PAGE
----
Date: Friday, 18 September 1998 1:36
Subject: Re: KR track laying tech.


>> I believe the sound that sound like fish plates at rail joints on
welded
>> rail is either wheels with flat spots, or loose tie plates. With
pandrel
>> clips holding the tie plates down there should be no sounds from the
tie
>> plates in most of India, so my guess is a flat spoted wheel from an
>> emegency brake application that locked up an axle and caused the
small
flat
>> spot on the wheels. Every US railroad has multiple freight cars in
every
>> train make up that have flat spotted wheels. What alse could it be?
David
>When looking at passing trains carefully, I observed
>that a clicking noise is produced when each wheelset
>passes over a WELDED joint, something quite inexplicable.
>I do not think it is due to flat spots as this would
>cause a continuous thundering noise; not a periodic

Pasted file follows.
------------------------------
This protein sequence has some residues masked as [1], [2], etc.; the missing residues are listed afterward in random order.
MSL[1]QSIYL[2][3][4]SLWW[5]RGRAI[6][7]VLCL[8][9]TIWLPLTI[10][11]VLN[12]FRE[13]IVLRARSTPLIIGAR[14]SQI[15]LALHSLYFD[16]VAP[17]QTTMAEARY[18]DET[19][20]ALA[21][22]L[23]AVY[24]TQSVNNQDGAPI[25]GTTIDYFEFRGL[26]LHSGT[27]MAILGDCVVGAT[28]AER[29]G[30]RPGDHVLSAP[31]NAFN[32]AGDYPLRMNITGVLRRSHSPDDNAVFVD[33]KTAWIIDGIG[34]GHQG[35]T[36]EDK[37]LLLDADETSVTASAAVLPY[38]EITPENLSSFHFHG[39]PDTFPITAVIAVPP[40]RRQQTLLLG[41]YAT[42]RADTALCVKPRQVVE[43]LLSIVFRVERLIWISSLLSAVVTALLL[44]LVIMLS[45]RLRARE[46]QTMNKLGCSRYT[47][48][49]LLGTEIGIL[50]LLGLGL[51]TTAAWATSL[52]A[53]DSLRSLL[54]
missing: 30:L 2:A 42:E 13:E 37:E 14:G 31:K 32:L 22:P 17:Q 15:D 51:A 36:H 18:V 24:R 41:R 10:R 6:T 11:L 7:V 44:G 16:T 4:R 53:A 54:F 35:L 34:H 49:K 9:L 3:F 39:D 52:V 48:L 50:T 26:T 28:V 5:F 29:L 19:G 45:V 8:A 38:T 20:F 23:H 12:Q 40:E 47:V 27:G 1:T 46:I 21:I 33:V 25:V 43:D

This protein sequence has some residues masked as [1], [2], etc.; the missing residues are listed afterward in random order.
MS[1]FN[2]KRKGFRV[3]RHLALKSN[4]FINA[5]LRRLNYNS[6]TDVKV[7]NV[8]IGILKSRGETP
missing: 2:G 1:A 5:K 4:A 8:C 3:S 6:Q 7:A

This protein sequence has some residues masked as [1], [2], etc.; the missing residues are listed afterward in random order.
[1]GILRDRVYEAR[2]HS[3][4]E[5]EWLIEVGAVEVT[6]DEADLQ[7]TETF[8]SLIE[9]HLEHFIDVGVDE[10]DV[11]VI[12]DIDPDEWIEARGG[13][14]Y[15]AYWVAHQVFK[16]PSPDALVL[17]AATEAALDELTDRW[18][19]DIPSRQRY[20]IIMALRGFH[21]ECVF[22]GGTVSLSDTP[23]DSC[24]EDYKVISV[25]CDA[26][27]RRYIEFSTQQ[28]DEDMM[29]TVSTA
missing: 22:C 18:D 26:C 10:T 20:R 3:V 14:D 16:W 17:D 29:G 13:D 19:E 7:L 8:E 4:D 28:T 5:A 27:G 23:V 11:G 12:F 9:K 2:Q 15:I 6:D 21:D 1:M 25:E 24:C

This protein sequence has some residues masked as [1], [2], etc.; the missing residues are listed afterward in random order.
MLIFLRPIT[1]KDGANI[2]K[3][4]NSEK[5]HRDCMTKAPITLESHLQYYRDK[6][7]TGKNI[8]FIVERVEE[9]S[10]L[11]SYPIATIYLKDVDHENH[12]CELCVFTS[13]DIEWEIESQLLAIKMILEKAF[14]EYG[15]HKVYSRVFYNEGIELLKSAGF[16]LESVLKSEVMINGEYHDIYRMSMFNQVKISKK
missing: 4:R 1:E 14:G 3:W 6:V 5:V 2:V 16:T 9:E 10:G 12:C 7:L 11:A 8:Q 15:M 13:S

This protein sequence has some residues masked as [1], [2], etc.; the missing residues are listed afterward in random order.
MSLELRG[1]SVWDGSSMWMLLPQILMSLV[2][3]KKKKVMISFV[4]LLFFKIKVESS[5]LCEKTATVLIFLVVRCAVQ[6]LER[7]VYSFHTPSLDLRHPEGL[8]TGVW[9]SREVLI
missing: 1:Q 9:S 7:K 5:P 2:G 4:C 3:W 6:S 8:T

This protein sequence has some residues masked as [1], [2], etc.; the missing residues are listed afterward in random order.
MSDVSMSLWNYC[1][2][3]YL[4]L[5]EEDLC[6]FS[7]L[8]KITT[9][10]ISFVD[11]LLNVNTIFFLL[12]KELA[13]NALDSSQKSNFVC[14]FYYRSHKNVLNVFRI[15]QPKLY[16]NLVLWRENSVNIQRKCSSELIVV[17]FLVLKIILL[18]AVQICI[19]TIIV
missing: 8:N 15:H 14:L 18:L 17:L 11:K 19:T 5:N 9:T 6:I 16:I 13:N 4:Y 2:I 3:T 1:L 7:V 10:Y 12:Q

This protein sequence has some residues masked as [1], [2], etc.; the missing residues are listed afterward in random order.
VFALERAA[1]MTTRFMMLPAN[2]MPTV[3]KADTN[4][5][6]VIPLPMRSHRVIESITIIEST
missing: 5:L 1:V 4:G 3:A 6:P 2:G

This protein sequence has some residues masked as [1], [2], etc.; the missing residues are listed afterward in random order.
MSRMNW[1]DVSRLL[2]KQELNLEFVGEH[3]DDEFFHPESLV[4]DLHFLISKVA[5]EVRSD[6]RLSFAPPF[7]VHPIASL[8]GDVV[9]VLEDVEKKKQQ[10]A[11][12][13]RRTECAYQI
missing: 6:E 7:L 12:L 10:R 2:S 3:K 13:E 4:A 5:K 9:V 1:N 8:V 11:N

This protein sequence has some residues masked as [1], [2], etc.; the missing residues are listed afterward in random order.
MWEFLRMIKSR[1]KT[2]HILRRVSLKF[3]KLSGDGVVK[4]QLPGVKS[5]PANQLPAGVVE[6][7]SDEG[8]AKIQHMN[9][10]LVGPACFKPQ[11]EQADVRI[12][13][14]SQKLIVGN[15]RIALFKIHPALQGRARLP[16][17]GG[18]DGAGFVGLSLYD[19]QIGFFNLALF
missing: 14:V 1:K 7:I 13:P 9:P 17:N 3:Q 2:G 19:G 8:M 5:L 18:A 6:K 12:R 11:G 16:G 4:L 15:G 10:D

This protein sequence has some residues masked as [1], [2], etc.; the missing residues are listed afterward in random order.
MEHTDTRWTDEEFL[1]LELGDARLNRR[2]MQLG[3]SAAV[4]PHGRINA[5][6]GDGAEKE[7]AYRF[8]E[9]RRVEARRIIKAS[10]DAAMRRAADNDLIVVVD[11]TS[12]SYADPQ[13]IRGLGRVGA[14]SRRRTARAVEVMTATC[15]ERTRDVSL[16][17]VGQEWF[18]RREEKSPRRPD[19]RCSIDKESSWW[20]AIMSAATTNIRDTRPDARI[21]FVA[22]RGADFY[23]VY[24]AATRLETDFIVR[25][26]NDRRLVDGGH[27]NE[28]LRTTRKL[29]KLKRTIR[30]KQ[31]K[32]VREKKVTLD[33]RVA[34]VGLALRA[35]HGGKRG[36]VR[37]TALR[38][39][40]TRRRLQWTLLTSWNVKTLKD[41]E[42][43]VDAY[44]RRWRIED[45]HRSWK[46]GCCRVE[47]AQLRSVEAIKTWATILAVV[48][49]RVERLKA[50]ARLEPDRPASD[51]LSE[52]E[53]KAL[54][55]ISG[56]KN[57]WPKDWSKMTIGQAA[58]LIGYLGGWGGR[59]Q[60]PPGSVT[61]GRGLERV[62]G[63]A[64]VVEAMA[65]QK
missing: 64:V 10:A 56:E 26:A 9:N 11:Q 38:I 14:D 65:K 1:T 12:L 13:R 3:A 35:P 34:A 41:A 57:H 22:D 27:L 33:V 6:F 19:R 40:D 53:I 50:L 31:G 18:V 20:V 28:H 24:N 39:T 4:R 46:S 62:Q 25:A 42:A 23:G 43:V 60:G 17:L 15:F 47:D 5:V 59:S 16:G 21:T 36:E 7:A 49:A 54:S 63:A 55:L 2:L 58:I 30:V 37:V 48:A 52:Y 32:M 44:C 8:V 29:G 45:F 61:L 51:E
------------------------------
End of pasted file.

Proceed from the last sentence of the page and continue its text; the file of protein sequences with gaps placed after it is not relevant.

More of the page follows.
>clicking.
>--
>Jayant S
>--
>

From: Apurva Bahadur <>

Subject: Re: KR track laying tech.

Date: 18 Sep 1998 01:59:51 -0500





> of using the conventional fish plates... and to compensate for the
> thermal expansion, they have provisioned for, tracks to slide into one
> another at a distance of every 1 km. (this was called LMR ???)

I think it is called 'Switch expansion joint'

>
>
> my concern is... i saw few cracks in these welded joints at many
places
> (i trecked it for some 15 kms)... so what r the pros and cons of
this
> welding tech. also what abt it's long time reliability ?

They could be the cracks in the flux that coats the weld, as a cracked
weld
itself will be easily detected and will fail within no time.

> i didnt miss the characteristic music of "ta tak ta tak.... ta tak ta